house post

House Post: Epic Attic Insulation Project

Really, this story should start with the energy audit. Vermont is Very Serious about energy efficiency, green building, etc., and there is a statewide agency called Efficiency Vermont that sponsors rebates, tax breaks, and all sorts of programs to promote energy savings.

So, soon after we bought our house, in May, we scheduled an energy audit. Which was…by turns interesting and depressing. We learned that our house leaks air like a sieve and has no insulation. None. ZERO. When they did thermal readings of our walls, the studs showed up as “insulating.” We had a hunch that was the case but did not know for sure.

The company we worked with to do the energy audit had a series of proposals to address all of the energy concerns which totaled $35,000 in costs. Yep. They also recommended basically rendering our walk-up attic unusable by blowing in cellulose to a remarkable depth in order to insulate it. We were very firmly against that, and back and forth and back and forth to get a workable plan finally landed us with the outline of tearing up the attic floor, then spray foaming, then adding 2″ of rigid foam above that, then putting down a new attic floor. Which would be a PITA, but would satisfy state requirements for energy renovations (which require fire safety + certain R-values depending on where the project is in the house).

Then when we did the electrical we discovered how unbelievably difficult the attic floor is to pull up, and we started thinking that if we insulated at the floor, we would basically discount the idea of ever finishing the attic. Which was not in our plans, but we felt was an important part of the resale value. I started shopping around for a different contractor to insulate the roofdeck, aka the attic ceiling and walls. I was primarily looking for more creative flexibility and a better price. I found both and in August, we scheduled the work to start October 5.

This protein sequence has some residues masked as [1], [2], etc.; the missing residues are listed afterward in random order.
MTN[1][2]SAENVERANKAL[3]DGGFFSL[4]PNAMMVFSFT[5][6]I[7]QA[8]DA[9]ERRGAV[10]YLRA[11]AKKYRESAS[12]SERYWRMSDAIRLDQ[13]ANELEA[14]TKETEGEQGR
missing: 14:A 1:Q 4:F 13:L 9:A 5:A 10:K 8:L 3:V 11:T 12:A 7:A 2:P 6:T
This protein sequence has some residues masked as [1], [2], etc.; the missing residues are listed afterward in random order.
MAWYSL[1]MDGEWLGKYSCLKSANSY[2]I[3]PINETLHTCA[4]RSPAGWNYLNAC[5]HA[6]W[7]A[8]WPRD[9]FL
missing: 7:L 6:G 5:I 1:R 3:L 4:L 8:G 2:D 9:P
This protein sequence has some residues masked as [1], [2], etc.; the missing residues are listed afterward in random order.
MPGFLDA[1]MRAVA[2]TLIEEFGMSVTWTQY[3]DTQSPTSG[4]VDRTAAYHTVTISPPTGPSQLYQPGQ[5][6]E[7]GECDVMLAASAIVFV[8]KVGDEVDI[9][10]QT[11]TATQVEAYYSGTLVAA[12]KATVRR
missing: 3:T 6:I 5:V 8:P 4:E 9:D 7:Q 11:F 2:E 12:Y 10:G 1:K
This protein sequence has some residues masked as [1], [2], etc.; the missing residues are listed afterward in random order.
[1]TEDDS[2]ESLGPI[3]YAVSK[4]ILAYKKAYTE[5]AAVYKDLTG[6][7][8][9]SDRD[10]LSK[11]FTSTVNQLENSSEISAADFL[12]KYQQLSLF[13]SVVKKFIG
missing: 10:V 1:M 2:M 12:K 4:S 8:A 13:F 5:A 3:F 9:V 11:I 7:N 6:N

before

At 10pm on October 4, I got an email saying they were delayed and would not be there that day, maybe the next day? Then they weren’t there. Then the next day, and the next, and then I had to go out of town and wouldn’t be there to get the dog to daycare & lock up the cat & let the contractors in, and then there were more delays. Most of them without any advance warning: so I’d take the dog to daycare and wait, and wait, and wait. Progressively getting more pissed off.

Then, the owner of the company showed up, after I had left a work meeting to wait for him for 2 hours, and told me that we needed to do more prep work. I had specifically asked him about whether these pieces of wood needed to be removed three weeks previously, and he had dodged the question. So here he was, telling me unless these wooden soffit blocks were removed they would not start the next day. I was at the height of my recent plague, possibly feverish, definitely miserable, but I went out, bought a sawsall, and removed every last damn one in a very long two hour project.